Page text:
probe

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probe

1. Surgery a slender and usually flexible instrument for exploring a wound, sinus, etc.
2. Electronics a lead connecting to or containing a measuring or monitoring circuit used for testing
3. Electronics a conductor inserted into a waveguide or cavity resonator to provide coupling to an external circuit
4. any of various devices that provide a coupling link, esp a flexible tube extended from an aircraft to link it with another so that it can refuel

probe

(spaceprobe) See planetary probe.

Probe

 

a medical instrument for examining hollow and tubular organs, normal and pathological canals, sinus passages, and wounds. Depending on their purpose, probes are manufactured from metal (steel, silver) or from elastic material.

By probing one may determine by touch the depth and breadth of a passage or cavity, its direction and shape, and the presence of foreign bodies. The use of hollow probes makes it possible to sample the contents of a hollow organ or to inject diagnostic and medicinal drugs (for example, a gastric probe). Certain types of probes can be attached to special instruments, making it possible to determine the pressure in the cavity of an organ, the fluctuation of electrical potentials, or the motor function of an organ (for example, probing the heart) for diagnostic purposes.

probe

[prōb]
(aerospace engineering)
An instrumented vehicle moving through the upper atmosphere or space or landing upon another celestial body in order to obtain information about the specific environment.
(biology)
A biochemical substance labeled with a radioactive isotope or tagged in some other way and used to identify or isolate a gene, a gene product, or a protein.
(communications)
To determine a radio interference by obtaining the relative interference level in the immediate area of a source by the use of a small, insensitive antenna in conjunction with a receiving device.
(electromagnetism)
A metal rod that projects into but is insulated from a waveguide or resonant cavity; used to provide coupling to an external circuit for injection or extraction of energy or to measure the standing-wave ratio. Also known as waveguide probe.
(engineering)
A small tube containing the sensing element of electronic equipment, which can be lowered into a borehole to obtain measurements and data.
(physics)
A small device which can be brought into contact with or inserted into a system in order to make measurements on the system; ordinarily it is designed so that it does not significantly disturb the system.

probe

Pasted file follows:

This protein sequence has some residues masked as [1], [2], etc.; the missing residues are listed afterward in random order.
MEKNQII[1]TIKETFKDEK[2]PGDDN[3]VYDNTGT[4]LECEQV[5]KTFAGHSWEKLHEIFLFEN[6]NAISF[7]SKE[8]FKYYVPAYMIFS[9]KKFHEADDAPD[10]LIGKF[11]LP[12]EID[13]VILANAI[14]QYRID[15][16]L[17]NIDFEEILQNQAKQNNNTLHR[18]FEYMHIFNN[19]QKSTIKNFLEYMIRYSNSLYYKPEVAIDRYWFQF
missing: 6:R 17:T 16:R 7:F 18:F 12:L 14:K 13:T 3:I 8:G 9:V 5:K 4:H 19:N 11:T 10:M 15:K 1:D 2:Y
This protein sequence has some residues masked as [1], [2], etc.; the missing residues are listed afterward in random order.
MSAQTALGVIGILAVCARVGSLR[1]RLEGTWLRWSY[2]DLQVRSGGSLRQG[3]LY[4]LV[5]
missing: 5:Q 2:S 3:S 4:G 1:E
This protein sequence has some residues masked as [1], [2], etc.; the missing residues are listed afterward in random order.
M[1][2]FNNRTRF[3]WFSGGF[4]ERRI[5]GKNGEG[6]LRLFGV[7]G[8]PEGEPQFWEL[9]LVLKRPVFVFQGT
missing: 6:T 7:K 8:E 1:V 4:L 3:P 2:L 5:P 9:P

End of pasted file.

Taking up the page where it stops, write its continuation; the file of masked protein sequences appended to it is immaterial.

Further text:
i. A sensing device that extends into the airstream or gas stream for measuring pressure, velocity, or temperature.
ii. In air refueling, a projecting pipelike device installation on the receiving aircraft that makes a connection with the drogue to receive fuel from a tanker aircraft. See probe and drogue.
iii. An instrument boom (i.e., a boroscope). See boroscope.
iv. A mission into enemy territory to assess the alertness of its air defense system or to gather ELINT (electronic intelligence).

Probe

An object-oriented logic language based on ObjVlisp.

["Proposition d'une Extension Objet Minimale pour Prolog", Actes du Sem Prog en Logique, Tregastel (May 1987), pp. 483-506].

probe

A small utility program that is used to investigate, or test, the status of a system, network or Web site. Probes are mostly used for lawful purposes to determine if a device is functional. They can also be used by crackers to locate weaknesses in the system. A Web probe analyzes a Web site and reports data such as response time, security protocols supported and type of Web server. See ping.
References in periodicals archive ?
With AB = 600m for the current electrodes, a maximum/minimum depth probe of 200/120 meters respectively was envisaged, however only 70/80m was reached.
After an in- depth probe spanning six months, the panel, in its preliminary report in February, had put Srinivasan's role under close scrutiny, indicted his son- in- law Gurunath Meiyappan, and pointed fingers at the role of 12 prominent names in cricket, including capped India players.
By the time the AGM came around in December, Wyness had been so dismayed by what his in depth probe uncovered that he felt strong enough to deliver a damning indictment of the club's executive management to shareholders already sick of the financial games being played in the boardroom.